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Roadmap

This describes the processes used to gather qualitative and quantitative data elements and observations necessary to evaluate effective STEM schools/programs.

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The Exploratory Model describes a regular school experience, with STEM-related EXTRACURRICULAR opportunities offered to students in addition to the regular school day. These experiences may include, but are not limited to: after school clubs, summer programs, science fairs, robotics clubs and video production clubs.

One to Six Months Prior

  • Secure administrative permission to host a club/program
  • Identify Club/ Program leader
  • Identify specific program content/objectives/activities to be offered
  • Plan an extensive professional development program for program teachers and support personnel that includes content and pedagogy in project-based instruction and STEM implementation
  • Establish budget and program time line
  • Establish targeted participants (primary, intermediate, K-6), and the number of participants the club/program can serve based on budget, facilities and number of projected staff
  • Establish a location (classroom, lab, after school room, cafeteria)
  • Plan for one field trip/business connection (can include having a guest speaker(s). Include requests for transportation to and from, if necessary
  • Plan for one family engagement event
  • Design a registration form/permission slip for participants. Include all parent permissions/contact/ and emergency information.

One Month Prior

  • Advertise: club/program information, dates, targeted audience, fees (if applicable), where program will be offered (location), objectives and outcomes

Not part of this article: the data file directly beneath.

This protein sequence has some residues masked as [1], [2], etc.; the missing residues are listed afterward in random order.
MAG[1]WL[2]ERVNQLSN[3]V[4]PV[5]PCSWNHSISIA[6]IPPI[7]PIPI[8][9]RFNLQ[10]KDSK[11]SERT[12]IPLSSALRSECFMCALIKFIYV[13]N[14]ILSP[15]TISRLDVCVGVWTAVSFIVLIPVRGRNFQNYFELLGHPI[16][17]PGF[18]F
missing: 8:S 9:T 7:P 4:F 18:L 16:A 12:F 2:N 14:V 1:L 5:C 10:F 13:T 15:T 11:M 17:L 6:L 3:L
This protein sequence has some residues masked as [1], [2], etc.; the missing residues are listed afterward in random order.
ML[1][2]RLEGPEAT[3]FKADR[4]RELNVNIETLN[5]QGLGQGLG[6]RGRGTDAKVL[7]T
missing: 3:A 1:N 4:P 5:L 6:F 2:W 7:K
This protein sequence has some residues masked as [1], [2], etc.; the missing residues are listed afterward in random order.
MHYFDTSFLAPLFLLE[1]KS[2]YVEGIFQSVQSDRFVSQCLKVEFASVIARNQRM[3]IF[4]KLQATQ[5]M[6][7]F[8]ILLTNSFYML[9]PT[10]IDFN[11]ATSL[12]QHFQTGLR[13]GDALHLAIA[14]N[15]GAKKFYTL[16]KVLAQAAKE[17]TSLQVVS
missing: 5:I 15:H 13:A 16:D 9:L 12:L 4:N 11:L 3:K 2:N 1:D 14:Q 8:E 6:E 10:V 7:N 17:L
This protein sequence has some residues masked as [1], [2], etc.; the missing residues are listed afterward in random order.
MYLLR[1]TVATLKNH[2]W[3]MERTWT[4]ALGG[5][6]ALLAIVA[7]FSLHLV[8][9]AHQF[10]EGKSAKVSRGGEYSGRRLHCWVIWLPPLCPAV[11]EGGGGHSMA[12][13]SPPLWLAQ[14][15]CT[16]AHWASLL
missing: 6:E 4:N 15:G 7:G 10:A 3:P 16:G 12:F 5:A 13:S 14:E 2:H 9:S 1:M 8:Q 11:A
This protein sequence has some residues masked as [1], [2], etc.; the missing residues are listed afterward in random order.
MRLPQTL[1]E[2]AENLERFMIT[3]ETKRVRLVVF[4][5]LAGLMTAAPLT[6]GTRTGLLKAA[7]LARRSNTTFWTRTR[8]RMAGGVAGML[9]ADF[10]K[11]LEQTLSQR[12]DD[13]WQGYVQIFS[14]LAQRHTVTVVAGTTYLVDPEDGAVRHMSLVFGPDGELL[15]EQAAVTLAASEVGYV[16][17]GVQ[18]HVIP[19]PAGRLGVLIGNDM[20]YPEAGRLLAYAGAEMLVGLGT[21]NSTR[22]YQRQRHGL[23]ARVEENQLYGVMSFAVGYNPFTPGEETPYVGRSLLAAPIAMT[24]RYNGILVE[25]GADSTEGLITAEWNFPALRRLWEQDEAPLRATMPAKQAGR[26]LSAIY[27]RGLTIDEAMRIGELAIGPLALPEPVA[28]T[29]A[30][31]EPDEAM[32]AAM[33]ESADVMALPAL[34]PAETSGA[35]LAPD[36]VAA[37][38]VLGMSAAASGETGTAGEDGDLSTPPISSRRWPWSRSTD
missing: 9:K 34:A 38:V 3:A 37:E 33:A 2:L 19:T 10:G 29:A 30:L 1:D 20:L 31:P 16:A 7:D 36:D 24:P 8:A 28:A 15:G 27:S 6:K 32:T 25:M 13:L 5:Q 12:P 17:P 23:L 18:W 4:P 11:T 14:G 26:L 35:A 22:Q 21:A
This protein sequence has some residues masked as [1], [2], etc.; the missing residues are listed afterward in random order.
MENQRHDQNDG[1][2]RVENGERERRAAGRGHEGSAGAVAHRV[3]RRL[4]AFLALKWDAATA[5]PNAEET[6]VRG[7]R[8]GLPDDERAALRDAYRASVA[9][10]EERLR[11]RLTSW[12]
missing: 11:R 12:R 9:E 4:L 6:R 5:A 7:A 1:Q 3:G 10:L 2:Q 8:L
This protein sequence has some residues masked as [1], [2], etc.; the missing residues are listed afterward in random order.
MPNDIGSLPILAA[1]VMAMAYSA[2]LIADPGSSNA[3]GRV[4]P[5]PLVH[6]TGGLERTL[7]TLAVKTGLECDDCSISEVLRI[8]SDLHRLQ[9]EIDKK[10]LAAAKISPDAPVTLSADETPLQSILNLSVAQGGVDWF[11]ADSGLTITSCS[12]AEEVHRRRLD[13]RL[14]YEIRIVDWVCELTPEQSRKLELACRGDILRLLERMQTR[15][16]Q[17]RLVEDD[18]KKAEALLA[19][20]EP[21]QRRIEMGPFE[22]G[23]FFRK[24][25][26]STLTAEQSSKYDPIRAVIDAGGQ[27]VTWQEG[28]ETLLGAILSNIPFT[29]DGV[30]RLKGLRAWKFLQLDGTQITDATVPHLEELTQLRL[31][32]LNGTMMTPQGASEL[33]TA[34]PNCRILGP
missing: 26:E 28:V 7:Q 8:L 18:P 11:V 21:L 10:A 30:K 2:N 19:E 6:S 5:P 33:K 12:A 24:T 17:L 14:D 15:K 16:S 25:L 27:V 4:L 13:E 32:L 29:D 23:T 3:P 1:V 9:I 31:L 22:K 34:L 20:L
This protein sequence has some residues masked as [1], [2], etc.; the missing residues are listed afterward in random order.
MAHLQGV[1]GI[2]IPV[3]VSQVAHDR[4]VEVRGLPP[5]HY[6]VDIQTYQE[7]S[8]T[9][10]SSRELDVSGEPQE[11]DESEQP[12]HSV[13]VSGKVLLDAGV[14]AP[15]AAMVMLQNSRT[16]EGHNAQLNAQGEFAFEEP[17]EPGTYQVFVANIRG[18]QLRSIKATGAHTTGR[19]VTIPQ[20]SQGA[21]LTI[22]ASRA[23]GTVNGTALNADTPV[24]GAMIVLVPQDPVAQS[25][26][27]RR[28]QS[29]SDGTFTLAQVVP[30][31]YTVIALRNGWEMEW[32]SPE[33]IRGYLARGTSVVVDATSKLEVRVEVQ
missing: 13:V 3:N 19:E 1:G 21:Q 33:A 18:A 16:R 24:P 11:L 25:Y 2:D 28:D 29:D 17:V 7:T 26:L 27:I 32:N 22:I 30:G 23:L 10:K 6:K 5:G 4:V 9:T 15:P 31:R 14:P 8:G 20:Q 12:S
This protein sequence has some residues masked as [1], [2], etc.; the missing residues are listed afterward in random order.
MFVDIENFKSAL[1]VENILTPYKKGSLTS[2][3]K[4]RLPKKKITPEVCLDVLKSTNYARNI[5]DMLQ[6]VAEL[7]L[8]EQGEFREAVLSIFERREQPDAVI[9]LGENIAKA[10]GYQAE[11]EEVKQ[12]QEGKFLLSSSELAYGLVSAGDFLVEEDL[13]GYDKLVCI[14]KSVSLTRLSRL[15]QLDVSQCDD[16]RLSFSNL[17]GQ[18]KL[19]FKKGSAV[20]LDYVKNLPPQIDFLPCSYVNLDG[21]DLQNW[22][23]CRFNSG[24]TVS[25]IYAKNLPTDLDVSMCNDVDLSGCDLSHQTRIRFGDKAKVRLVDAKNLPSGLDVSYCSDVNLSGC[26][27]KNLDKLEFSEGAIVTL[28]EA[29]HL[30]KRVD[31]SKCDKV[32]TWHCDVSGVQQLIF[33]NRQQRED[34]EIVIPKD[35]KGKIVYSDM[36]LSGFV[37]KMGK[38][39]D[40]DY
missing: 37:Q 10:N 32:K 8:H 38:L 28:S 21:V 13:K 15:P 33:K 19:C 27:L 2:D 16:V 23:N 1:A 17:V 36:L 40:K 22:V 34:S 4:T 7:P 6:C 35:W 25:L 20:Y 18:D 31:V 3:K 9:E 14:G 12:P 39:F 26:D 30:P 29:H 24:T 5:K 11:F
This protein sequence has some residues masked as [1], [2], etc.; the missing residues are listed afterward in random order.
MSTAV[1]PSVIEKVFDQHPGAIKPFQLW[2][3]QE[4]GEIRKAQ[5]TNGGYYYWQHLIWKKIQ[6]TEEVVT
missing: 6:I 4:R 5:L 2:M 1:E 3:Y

• Open registration for participants
  • Depending on number of registered participants, determine if additional support staff will be necessary, and secure support staff
  • Order all materials and supplies for projected registration numbers.
  • Confirm dates/ agendas for field trip and family connection events including transportation if necessary.

One Week Prior

  • Confirm registration roster
  • Prepare location logistics, materials, and supplies (delivery and storage)
  • Confirm objectives and program agenda. Confirm duration of planned instructional time and activities.
  • Confirm transportation logistics if you are including a field trip
  • If using any technology in the program, make sure connections are establish and presentation materials are working (computers, projectors, skype, simulations, etc.)

Day of Program

  • Prepare and stage learning areas and activity centers, including technology
  • Check in participants
  • Assign groups/supervisory personnel
  • Go over agenda/timeline and goals with group
  • Have FUN!

The Introductory Model describes a regular school day, with STEM-related experiences offered in addition to the current curriculum. These experiences may include, but are not limited to: integrated STEM units delivered once the state testing is complete, supplementary stand-alone learning units offered through industry or non-profit partnerships, etc.